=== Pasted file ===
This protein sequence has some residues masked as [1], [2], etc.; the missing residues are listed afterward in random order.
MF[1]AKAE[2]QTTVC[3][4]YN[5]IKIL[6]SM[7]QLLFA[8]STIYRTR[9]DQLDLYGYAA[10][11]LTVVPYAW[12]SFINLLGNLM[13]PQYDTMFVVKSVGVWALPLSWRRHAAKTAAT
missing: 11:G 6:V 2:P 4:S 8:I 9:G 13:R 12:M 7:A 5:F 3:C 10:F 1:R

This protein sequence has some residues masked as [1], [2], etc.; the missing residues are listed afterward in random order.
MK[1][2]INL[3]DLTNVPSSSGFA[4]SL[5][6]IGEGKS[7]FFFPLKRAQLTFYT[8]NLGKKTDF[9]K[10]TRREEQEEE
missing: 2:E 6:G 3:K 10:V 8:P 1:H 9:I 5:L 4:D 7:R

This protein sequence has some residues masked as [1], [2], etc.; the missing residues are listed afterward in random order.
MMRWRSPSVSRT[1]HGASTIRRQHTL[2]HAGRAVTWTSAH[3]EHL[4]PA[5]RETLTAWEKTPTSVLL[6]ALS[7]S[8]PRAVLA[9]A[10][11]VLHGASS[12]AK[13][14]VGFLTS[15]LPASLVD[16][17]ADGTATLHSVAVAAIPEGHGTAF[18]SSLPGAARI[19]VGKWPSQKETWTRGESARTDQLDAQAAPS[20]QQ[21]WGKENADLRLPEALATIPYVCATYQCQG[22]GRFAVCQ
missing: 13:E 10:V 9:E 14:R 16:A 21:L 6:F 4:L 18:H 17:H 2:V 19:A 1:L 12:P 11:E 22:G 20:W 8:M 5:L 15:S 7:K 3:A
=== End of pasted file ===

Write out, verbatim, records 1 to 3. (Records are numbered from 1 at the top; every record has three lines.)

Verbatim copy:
This protein sequence has some residues masked as [1], [2], etc.; the missing residues are listed afterward in random order.
MF[1]AKAE[2]QTTVC[3][4]YN[5]IKIL[6]SM[7]QLLFA[8]STIYRTR[9]DQLDLYGYAA[10][11]LTVVPYAW[12]SFINLLGNLM[13]PQYDTMFVVKSVGVWALPLSWRRHAAKTAAT
missing: 11:G 6:V 2:P 4:S 8:I 9:G 13:R 12:M 7:A 5:F 3:C 10:F 1:R

This protein sequence has some residues masked as [1], [2], etc.; the missing residues are listed afterward in random order.
MK[1][2]INL[3]DLTNVPSSSGFA[4]SL[5][6]IGEGKS[7]FFFPLKRAQLTFYT[8]NLGKKTDF[9]K[10]TRREEQEEE
missing: 2:E 6:G 3:K 10:V 8:P 1:H 9:I 5:L 4:D 7:R

This protein sequence has some residues masked as [1], [2], etc.; the missing residues are listed afterward in random order.
MMRWRSPSVSRT[1]HGASTIRRQHTL[2]HAGRAVTWTSAH[3]EHL[4]PA[5]RETLTAWEKTPTSVLL[6]ALS[7]S[8]PRAVLA[9]A[10][11]VLHGASS[12]AK[13][14]VGFLTS[15]LPASLVD[16][17]ADGTATLHSVAVAAIPEGHGTAF[18]SSLPGAARI[19]VGKWPSQKETWTRGESARTDQLDAQAAPS[20]QQ[21]WGKENADLRLPEALATIPYVCATYQCQG[22]GRFAVCQ
missing: 13:E 10:V 9:E 14:R 16:A 21:L 6:F 4:L 18:H 17:H 2:V 19:A 1:L 12:P 11:E 22:G 20:W 8:M 5:L 15:S 7:K 3:A